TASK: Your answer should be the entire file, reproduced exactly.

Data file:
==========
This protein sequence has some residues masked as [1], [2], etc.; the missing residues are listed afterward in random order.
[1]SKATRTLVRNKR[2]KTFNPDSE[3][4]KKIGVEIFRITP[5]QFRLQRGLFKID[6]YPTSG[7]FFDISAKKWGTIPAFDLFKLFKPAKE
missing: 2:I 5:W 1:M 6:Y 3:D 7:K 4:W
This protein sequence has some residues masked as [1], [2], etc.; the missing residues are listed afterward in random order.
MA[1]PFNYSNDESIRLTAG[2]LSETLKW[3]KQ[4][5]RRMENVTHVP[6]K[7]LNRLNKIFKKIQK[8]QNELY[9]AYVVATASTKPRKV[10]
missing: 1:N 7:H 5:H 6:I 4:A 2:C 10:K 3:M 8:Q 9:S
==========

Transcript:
This protein sequence has some residues masked as [1], [2], etc.; the missing residues are listed afterward in random order.
[1]SKATRTLVRNKR[2]KTFNPDSE[3][4]KKIGVEIFRITP[5]QFRLQRGLFKID[6]YPTSG[7]FFDISAKKWGTIPAFDLFKLFKPAKE
missing: 2:I 5:W 1:M 6:Y 3:D 7:K 4:W
This protein sequence has some residues masked as [1], [2], etc.; the missing residues are listed afterward in random order.
MA[1]PFNYSNDESIRLTAG[2]LSETLKW[3]KQ[4][5]RRMENVTHVP[6]K[7]LNRLNKIFKKIQK[8]QNELY[9]AYVVATASTKPRKV[10]
missing: 1:N 7:H 5:H 6:I 4:A 2:C 10:K 3:M 8:Q 9:S